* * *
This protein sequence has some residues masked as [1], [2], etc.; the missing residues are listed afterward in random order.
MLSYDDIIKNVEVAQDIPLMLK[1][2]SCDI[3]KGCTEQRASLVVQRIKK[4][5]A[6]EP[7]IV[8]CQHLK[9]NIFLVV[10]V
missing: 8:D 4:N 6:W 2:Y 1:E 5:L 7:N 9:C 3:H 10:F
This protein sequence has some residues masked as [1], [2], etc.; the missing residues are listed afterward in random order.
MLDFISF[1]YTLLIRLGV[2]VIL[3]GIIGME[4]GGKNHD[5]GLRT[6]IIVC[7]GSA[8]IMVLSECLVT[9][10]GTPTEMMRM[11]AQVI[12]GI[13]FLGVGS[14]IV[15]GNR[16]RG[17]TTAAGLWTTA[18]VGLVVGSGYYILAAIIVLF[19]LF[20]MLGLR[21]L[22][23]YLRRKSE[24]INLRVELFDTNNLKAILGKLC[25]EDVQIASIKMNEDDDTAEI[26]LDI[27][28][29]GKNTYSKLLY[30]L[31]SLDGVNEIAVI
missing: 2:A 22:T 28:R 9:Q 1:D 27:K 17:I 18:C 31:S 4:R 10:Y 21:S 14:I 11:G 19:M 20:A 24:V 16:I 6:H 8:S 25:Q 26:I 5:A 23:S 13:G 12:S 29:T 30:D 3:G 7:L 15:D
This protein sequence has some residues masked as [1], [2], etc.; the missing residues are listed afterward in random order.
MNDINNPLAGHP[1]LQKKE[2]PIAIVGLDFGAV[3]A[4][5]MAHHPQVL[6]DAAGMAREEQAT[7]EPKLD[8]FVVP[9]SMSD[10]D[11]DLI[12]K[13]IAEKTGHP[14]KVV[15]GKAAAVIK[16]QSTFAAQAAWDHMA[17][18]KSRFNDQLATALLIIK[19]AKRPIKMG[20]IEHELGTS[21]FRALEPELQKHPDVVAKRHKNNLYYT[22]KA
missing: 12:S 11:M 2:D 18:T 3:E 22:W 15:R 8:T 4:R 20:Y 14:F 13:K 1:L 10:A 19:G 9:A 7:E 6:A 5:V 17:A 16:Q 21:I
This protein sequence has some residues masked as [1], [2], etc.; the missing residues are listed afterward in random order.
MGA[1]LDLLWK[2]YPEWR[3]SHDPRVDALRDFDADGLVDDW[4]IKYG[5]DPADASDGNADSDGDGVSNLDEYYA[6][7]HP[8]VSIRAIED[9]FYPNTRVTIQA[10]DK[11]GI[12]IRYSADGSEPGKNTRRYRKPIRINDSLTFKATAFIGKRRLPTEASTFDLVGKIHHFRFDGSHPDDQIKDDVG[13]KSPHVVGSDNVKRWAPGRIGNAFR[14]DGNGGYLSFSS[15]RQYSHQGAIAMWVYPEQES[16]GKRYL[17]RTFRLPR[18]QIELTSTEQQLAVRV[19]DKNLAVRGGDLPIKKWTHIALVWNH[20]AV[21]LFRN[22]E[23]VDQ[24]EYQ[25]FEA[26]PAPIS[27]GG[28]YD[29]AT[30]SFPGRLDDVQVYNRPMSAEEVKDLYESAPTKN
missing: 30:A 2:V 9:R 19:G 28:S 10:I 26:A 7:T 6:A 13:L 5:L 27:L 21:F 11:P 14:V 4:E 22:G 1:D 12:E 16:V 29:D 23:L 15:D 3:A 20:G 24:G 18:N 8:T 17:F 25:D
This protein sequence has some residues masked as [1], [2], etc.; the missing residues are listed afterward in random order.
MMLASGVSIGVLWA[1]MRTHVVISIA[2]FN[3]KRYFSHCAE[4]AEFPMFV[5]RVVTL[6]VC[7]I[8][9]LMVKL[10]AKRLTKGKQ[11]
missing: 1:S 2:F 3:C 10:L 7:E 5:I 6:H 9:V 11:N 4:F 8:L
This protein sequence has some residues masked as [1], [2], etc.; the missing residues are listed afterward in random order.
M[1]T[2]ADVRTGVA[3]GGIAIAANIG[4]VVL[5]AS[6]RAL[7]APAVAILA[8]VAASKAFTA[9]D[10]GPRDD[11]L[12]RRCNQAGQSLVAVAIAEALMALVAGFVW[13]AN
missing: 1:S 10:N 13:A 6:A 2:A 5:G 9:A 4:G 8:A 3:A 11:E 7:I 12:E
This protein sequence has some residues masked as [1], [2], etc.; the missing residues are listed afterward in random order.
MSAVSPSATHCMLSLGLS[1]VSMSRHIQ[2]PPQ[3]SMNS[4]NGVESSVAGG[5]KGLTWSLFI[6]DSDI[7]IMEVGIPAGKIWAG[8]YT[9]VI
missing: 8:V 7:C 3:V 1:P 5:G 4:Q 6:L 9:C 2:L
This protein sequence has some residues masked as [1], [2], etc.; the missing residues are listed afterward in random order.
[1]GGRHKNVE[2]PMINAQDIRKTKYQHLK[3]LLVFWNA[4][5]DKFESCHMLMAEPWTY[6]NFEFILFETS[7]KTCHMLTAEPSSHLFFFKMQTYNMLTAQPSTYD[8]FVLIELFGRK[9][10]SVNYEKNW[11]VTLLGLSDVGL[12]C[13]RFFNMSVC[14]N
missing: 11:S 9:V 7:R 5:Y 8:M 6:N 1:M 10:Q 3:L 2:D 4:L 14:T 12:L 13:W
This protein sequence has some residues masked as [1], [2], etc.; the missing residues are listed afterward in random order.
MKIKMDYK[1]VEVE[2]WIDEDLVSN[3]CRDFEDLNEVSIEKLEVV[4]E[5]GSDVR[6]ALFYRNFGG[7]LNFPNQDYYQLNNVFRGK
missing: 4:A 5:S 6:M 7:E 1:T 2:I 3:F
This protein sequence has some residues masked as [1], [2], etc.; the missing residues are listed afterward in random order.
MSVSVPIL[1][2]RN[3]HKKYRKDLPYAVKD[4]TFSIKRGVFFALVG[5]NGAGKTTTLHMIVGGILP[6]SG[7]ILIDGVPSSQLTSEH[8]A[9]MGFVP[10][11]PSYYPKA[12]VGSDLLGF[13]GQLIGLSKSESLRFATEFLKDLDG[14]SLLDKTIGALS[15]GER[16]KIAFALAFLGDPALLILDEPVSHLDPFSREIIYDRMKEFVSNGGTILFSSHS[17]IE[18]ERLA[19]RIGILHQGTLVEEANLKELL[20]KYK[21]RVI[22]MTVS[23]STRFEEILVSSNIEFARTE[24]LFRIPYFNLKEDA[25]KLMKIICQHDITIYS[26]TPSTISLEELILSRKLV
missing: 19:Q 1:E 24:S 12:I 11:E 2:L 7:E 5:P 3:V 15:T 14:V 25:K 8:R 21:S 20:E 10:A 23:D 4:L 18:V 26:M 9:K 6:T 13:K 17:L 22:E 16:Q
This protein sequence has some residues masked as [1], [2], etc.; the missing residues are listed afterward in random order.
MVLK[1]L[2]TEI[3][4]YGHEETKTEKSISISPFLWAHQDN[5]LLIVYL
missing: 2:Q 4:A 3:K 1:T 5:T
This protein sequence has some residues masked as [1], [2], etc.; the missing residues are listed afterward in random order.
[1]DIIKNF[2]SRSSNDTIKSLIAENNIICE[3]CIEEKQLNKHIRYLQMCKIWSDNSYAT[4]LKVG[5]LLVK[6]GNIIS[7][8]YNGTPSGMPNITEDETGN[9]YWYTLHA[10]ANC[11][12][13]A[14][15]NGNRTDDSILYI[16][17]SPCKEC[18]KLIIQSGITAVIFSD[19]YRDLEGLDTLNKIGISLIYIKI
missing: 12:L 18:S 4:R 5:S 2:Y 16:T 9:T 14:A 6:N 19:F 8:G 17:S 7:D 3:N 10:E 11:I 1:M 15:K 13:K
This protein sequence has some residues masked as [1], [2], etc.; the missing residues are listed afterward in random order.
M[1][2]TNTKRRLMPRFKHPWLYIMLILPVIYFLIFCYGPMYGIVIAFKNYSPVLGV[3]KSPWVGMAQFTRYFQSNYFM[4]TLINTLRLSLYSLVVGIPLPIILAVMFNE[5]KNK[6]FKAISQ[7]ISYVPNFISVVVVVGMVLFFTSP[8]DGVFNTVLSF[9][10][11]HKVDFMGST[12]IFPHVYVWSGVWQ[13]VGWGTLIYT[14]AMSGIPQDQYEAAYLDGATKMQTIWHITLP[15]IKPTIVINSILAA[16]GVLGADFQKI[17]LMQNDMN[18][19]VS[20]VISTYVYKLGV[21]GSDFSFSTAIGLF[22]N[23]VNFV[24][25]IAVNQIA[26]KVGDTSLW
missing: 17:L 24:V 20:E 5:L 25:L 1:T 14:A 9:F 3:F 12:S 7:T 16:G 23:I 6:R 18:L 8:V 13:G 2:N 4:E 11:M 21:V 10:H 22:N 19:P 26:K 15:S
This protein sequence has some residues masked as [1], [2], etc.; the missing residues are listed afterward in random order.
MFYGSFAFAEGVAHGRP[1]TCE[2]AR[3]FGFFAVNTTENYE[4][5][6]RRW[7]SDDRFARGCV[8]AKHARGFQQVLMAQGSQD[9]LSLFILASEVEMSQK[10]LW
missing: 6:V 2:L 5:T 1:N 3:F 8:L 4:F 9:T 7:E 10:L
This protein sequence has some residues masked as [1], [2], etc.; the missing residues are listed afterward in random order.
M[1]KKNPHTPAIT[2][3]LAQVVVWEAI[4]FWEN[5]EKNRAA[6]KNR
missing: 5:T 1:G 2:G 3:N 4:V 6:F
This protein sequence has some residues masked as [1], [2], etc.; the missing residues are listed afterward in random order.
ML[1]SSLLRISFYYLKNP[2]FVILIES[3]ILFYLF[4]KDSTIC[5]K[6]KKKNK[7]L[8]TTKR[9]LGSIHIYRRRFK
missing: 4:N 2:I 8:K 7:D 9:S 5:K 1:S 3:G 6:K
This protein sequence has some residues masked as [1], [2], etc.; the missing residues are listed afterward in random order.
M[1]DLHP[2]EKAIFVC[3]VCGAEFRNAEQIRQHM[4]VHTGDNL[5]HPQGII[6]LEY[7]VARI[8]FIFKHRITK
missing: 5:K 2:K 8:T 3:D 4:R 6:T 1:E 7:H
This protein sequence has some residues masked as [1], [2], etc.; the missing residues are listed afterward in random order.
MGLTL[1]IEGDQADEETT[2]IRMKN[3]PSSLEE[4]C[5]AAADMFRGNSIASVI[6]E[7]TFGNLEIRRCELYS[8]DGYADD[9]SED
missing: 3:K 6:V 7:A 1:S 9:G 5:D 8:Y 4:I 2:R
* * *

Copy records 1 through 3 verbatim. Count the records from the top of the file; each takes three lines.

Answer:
This protein sequence has some residues masked as [1], [2], etc.; the missing residues are listed afterward in random order.
MLSYDDIIKNVEVAQDIPLMLK[1][2]SCDI[3]KGCTEQRASLVVQRIKK[4][5]A[6]EP[7]IV[8]CQHLK[9]NIFLVV[10]V
missing: 8:D 4:N 6:W 2:Y 1:E 5:L 7:N 9:C 3:H 10:F
This protein sequence has some residues masked as [1], [2], etc.; the missing residues are listed afterward in random order.
MLDFISF[1]YTLLIRLGV[2]VIL[3]GIIGME[4]GGKNHD[5]GLRT[6]IIVC[7]GSA[8]IMVLSECLVT[9][10]GTPTEMMRM[11]AQVI[12]GI[13]FLGVGS[14]IV[15]GNR[16]RG[17]TTAAGLWTTA[18]VGLVVGSGYYILAAIIVLF[19]LF[20]MLGLR[21]L[22][23]YLRRKSE[24]INLRVELFDTNNLKAILGKLC[25]EDVQIASIKMNEDDDTAEI[26]LDI[27][28][29]GKNTYSKLLY[30]L[31]SLDGVNEIAVI
missing: 2:A 22:T 28:R 9:Q 1:D 27:K 17:I 18:C 31:S 4:R 10:Y 21:S 14:I 11:G 19:M 20:A 24:V 16:I 6:H 8:S 25:Q 26:I 5:A 23:S 13:G 12:S 29:T 30:D 3:G 7:L 15:D
This protein sequence has some residues masked as [1], [2], etc.; the missing residues are listed afterward in random order.
MNDINNPLAGHP[1]LQKKE[2]PIAIVGLDFGAV[3]A[4][5]MAHHPQVL[6]DAAGMAREEQAT[7]EPKLD[8]FVVP[9]SMSD[10]D[11]DLI[12]K[13]IAEKTGHP[14]KVV[15]GKAAAVIK[16]QSTFAAQAAWDHMA[17][18]KSRFNDQLATALLIIK[19]AKRPIKMG[20]IEHELGTS[21]FRALEPELQKHPDVVAKRHKNNLYYT[22]KA
missing: 12:S 11:M 2:D 18:T 3:E 22:W 15:R 8:T 4:R 20:Y 14:F 13:K 1:L 10:A 19:G 9:A 7:E 6:A 5:V 17:A 16:Q 21:I